MSNBC host Joe Scarborough said Thursday that a public editor at the New York Times considers liberal columnist Paul Krugman's work to be an ongoing "nightmare."Assuming that Scarborough is on the level (and putting aside Ferguson's self-awareness issues), this would seem to echo the New York Times' reaction to Nate Silver. In both cases, the supposedly liberal staff seemed to take an instant dislike to highly respected liberal writer/researchers who appear to have brought in a large number of traditional and digital subscribers. What's going on?
During a segment on "Morning Joe," conservative historian Niall Ferguson joined Scarborough to pile on Krugman. Ferguson said that Krugman lacks "humility, honesty and civility."
"And there's no accountability," Ferguson said. "No one seems to edit that blog at the New York Times. And it's time that somebody called him out. People are afraid of him. I'm not."
Scarborough then recalled a conversation he had with a Times editor following his televised debate with Krugman earlier this year.
"I actually won't tell you which public editor it was but one of the public editors of the New York Times told me off the record after my debate that their biggest nightmare was his column every week," Scarborough said.
As regulars have probably guessed, I see this as another result of an increasingly dysfunctional culture of journalism, specifically the way that journalists react to having someone on the inside who ignores the implicit code of conduct.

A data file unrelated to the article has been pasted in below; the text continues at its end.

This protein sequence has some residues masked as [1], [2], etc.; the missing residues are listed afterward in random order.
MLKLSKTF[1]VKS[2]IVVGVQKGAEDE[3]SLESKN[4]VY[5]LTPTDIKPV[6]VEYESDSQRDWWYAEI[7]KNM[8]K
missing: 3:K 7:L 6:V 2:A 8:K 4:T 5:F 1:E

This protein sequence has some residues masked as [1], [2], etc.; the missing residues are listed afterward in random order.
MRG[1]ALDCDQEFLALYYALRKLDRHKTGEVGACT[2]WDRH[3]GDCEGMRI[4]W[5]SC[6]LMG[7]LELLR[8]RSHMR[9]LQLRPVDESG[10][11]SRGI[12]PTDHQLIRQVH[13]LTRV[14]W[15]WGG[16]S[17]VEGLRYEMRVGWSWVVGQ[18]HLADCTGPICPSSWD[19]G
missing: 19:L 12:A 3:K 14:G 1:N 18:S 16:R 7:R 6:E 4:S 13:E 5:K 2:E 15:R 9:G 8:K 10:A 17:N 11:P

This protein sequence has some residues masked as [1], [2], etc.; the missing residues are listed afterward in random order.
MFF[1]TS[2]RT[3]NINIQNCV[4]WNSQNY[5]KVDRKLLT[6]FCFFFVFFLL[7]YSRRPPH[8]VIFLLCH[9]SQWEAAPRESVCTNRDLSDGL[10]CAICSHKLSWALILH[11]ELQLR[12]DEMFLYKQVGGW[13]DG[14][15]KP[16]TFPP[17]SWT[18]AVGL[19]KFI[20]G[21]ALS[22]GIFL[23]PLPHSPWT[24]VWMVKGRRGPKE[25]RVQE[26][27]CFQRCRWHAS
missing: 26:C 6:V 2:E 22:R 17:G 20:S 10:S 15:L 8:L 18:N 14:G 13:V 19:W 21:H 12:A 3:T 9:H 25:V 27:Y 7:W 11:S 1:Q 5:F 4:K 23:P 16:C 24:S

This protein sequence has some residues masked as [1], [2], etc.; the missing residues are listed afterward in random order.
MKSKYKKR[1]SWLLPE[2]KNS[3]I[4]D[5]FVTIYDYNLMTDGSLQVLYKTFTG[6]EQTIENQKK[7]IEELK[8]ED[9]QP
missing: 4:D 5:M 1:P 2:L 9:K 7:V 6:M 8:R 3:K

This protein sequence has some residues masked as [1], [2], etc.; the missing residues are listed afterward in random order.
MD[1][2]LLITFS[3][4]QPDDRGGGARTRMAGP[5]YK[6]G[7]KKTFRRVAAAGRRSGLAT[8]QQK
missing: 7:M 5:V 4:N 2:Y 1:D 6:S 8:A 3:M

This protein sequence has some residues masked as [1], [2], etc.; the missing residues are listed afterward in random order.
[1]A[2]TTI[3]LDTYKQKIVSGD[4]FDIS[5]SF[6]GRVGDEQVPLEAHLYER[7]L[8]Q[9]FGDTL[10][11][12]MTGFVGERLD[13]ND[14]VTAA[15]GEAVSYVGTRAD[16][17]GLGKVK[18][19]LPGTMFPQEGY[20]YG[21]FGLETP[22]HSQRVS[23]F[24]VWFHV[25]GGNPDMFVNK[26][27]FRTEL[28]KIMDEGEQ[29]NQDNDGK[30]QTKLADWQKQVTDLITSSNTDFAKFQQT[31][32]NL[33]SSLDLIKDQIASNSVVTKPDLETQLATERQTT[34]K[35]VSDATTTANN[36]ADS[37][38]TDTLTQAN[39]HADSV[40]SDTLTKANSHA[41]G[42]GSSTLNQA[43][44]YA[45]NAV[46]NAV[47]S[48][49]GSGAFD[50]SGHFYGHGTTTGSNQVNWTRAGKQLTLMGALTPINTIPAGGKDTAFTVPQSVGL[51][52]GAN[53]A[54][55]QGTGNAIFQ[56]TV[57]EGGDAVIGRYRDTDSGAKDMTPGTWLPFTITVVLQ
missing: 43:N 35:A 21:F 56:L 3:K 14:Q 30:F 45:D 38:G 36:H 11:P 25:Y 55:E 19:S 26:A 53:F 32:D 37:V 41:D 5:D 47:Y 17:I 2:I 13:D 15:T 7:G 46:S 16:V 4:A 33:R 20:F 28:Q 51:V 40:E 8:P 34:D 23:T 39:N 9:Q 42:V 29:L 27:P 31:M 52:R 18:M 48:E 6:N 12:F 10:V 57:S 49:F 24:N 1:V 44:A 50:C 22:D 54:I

This is not a left/right matter -- it cuts across pretty much all of the media establishment -- but conservatives have tended to make better tactical use of the rules we're talking about, for instance, using pox-on-both-their-houses conventions to provide cover for unpopular positions. As a result, there are more obvious targets on the right but that's a fairly trivial factor.
Silver and Krugman prompted such a strong reaction not because they were too liberal (despite seeing the world through an overwhelmingly upper class perspective, the NYT cannot be considered a right-wing paper); but because they were insiders who refused to follow the rules of the culture, and who therefore threatened that culture.
Over the past two decades, journalists have fashioned a remarkably self-serving code of conduct: de- emphasizing factual accuracy; embracing a lazy herd mentality with talk of narratives and memes; avoiding tough confrontations through false equivalencies; and passing the buck on keeping their audience informed.
When Nate Silver pointed out both that the data didn't support many of the popular narratives and that the journalists pushing those narratives were contributing nothing, he threatened reputations, business models and the underlying culture of the institutions. The fact that he was right was beside the point; he was ignoring the conventions of the journalistic establishment and there is no greater bastion of that establishment than the New York Times. By the same token, when Krugman points out that "centrist" pundits have a huge personal and professional interest in pushing the "Paul Ryan, serious policy guy" narrative, he was expressing a fact that was widely known but which was not supposed to be said aloud.
The paper has never been exactly friendly to blunt, independent writers with satirical tendencies as Molly Ivins discovered way back in the Seventies, but things have only gotten worse since then. Almost everybody lives in glass houses now and Paul Krugman does not look like someone you'd trust with a rock in that situation.